Inside some non-public office, somebody you don’t know is
plugged into a computer, mesmerized by some map-drawing program —
figuring out who our next state legislators are going to be.

At some point this month, their handiwork will see the
light of day ... that’s after they’ve been run up an internal flagpole.
Party leaders, legislators and some major stakeholders will all see the
next legislative and congressional maps first.

You and I may like the maps. We may not. But at the end of the day, it doesn’t matter.

Redistricting is not an open process to the chagrin of public policy do-gooders and the political party not in power.

To the general public, the decennial
exercise of redrawing districts to match the U.S. Census is about as
sexy as George Washington’s powdered wig. To individual lawmakers, it’s
the Daytona 500 and the NBA playoffs wrapped into one.

Getting roped into the wrong district or being drawn into
the district of an incumbent colleague is a politician’s worst nightmare
come true.

So while map-drawing should be about keeping common areas
of interest together and breaking up as few political boundaries as
possible in the name of sensible representation for the people,
redistricting becomes about keeping incumbent officeholders happy first
and everything else second.

The Ingham County redistricting maps
released a couple weeks ago makes contorted ribbons out of the city of
Lansing and carves up a Holt/Delhi Township district into some strange

The redistricting committee gets a big pat on the back for
trimming the number of county commission seats from 16 to 14, but what
districts evaporated?

Those represented by Mark Grebner and Andy Schor, both of
whom are not running for re-election. The rest of the 14 incumbents?
They all have districts to run in.

Ingham County Republican Party Chairman Norm Shinkle said
he’s not happy with the map, but he likely isn’t taking the issue to
court. Unless the new district population numbers are completely out of
whack, the Court of Appeals won’t touch them, Shinkle said. 

Under the proposed map, the least populated district (No.
4) has 19,368 people and the highest-populated district (No. 13) has
20,854. It’s not a big enough difference to jump up and down about.

Maybe more important, all four Republican
members basically kept their districts. Instead of being in a 12-4
minority, this map improves the R’s lot, putting them in a 10-4

The same incumbent pacification is going on in every other
map the Lansing region cares about. A proposed congressional
redistricting map published in The Detroit News last week keeps U.S.
Rep. Tim Walberg in Eaton County but takes him out of Calhoun County,
creating a funky island in the new 7th District.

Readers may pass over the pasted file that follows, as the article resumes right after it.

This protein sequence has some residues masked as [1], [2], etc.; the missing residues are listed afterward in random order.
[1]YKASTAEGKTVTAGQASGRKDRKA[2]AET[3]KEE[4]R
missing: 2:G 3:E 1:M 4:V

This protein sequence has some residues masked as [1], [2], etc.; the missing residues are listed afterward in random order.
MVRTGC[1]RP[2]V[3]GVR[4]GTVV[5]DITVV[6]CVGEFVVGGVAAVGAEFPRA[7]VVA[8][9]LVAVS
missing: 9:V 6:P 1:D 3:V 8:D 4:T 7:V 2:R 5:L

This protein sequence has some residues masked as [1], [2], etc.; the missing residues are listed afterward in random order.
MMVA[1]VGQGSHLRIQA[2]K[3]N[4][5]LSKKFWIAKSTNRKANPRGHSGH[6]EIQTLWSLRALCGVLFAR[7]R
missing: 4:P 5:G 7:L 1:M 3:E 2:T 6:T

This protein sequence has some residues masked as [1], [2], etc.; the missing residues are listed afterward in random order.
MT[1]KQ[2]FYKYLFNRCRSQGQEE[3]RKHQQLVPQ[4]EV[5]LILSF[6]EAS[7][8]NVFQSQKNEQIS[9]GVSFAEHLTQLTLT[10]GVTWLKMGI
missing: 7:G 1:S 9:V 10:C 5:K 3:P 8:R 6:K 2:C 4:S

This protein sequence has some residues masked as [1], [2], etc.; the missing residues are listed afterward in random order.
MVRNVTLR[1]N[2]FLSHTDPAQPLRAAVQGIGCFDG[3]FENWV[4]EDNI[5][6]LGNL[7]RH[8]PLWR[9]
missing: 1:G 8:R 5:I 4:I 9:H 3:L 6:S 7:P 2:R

Why? Walberg is tired of getting hammered in the Battle
Creek area and doesn’t want to run again against Cereal City resident
Mark Schauer in 2012. No Calhoun County and the problem is solved.

Republicans concocted a meandering 9th Congressional
District in southeast Michigan with the sole intent of putting two
Democrats — Reps. Gary Peters and Sandy Levin — in the same district,
even though MIRS and Target Insyght have published maps that create more
compact districts that keep common communities together.

One of the more bizarre situations may be breaking down in
the state House districts, where the legislative Black Caucus is
preparing to pop maps that succeed in creating tailor-made districts for
all of their incumbents.

The U.S. Voters Rights Act requires that any redistricting
map attempt to maintain at least the same number of districts that
contain a majority of minority voters. If more can be created, that’s
even better.

But in keeping its incumbents happy, the Black Caucus drew
a map that doesn’t create as many "majority minority" districts as
possible. Maps drawn by Target Insyght’s Ed Sarpolus and commissioned by
MIRS actually create more.

That’s the problem with maps based on self-preservation as
opposed to keeping an eye on the interests of the state’s minority

When a state allows politicians to draw
their own maps, this is what inevitably happens —a self-serving exercise
where a party in power can protect their own at the expense of an
oblivious public. 

Four states — Arizona, Hawaii, Washington and New Jersey —
give independent commissions the job or drawing congressional lines,
and 12 states take state legislatures out of the job of redrawing their
own lines.

Until a similar step is taken in Michigan, every 10 years,
we’ll see that same predictable result. The party in power will draw
favorable lines for their friends. Whether it’s good for the public is
an afterthought.

(Kyle Melinn is the editor of the MIRS Newsletter. He can be reached at